Can the interpreter’s simultaneous rendition be distracting?
April 11, 2014 § 11 Comments
I have been very fortunate in my career. I have worked with some of the very best in the profession, and yes, sometimes I have worked with some colleagues, thankfully very few, who would fall short from that rating. As many of you know, I have worked all over the world and I have worked conference, diplomatic, court, and escort interpreting for many years. During those years I have observed and learned many things from this spectacular interpreters and I have also seen so many different styles.
One of the things that many colleagues do when simultaneously interpreting is that they close their eyes and gesticulate a lot. They use their hands to express what they are saying and to understand the concepts they are absorbing from the speaker. This works fine for them. Their renditions are impeccable. After years of working in a booth next to some of them I have become used to their style. I interpret differently. I do not use my hands or head to express what I am saying. I just sit there without any gesticulation. This works for me just as well as the opposite works for many great colleagues. I have no problem with either style when you are working in the booth and you are out of sight; in fact, I applaud those who have found this to be a tool to improve their interpreting skills. The important thing is to provide a good service and bridge the communication gap between the speaker and his audience.
Unfortunately, I am not so convinced that this effusive style is as effective in court as it is in the booth. Interpreters who work in the courtroom are not shield by the booth. Even if they work with equipment they are not out of sight. The equipment is usually of the portable kind, and even though many courts use wireless transmitters and receivers, the interpreter sits at the table next to the defendant or somewhere else in the courtroom in plain view of all participants: judge, jury, attorneys, witnesses, and defendant.
As part of their work, court interpreters can interpret difficult complex concepts and very detailed information. One of the reasons to have a court hearing is to assess the credibility of witnesses and litigants. The jury’s attention has to be focused on those testifying or arguing the law. The non-English speaker needs to understand what is going on in the courtroom and for that he often has to concentrate. Because of some of my professional interests, I often attend court hearings in different parts of the world and as an observer who is not involved in the process, I have noticed that gesticulating interpreters can be distracting. I have noticed how members of the jury are sometimes more interested and amused by the interpreters hand movements than by the witness’ testimony. I have seen how defendants pay more attention to what the interpreter does than to what the interpreter says. I do not think this is appropriate. I believe that the interpreter who is working in the courtroom has to be aware of the fact that he cannot be the center of attention; that unlike conference interpreters, court interpreters are visible to all. I understand that this may be their natural way to communicate, that they may need to do this to understand the message they are about to interpret. Unfortunately, I do not think that most jurors, attorneys, and litigants can just ignore their gesticulation and focus on the testimony. I think court interpreters should learn to control these movements and concentrate on accurate interpreting while being inconspicuous.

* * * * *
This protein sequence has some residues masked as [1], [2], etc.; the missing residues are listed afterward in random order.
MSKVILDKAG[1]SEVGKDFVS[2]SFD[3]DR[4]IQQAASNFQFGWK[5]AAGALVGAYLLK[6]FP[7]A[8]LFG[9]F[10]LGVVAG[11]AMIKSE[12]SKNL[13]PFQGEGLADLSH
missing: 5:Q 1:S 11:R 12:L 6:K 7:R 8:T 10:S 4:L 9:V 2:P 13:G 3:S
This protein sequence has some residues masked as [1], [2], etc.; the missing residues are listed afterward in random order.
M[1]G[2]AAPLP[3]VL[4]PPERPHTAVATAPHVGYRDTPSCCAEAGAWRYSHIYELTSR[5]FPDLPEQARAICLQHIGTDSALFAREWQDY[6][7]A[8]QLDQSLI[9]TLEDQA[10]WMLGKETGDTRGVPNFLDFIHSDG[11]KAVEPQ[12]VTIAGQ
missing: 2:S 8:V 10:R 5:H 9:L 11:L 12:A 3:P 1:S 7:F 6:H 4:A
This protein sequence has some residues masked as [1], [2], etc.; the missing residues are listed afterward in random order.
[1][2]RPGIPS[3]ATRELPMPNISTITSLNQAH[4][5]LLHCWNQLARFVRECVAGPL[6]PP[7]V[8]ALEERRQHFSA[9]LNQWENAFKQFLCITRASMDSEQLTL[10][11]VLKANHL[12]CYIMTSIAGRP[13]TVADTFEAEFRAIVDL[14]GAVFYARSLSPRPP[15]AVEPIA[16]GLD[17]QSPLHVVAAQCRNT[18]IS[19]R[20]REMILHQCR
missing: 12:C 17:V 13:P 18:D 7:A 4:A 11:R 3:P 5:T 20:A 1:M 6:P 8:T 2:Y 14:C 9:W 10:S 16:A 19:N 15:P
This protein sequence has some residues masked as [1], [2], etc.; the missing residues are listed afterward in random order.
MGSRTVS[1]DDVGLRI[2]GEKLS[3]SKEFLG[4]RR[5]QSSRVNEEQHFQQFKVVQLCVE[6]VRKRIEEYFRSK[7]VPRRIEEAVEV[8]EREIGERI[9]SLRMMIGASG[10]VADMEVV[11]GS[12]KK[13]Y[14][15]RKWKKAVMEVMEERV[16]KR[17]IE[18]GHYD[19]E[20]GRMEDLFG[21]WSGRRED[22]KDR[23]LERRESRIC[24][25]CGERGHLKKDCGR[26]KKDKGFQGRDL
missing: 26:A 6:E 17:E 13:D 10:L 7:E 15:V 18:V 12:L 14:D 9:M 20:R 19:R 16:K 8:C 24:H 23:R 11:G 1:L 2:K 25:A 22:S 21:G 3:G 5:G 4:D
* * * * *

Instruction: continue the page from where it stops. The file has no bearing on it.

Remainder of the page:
I find this to be a fascinating, delicate, and frankly touchy subject that is not easy to discuss with our colleagues. For a long time I hesitated to write this blog, but I finally did it because I want to hear what you all have to say about it. I ask you to please avoid personal attacks and comments about how gesticulating helps the interpreter. Instead, I invite you to share with the rest of us your thoughts on this issue: Is this interpreting style distracting to those participating in a court procedure?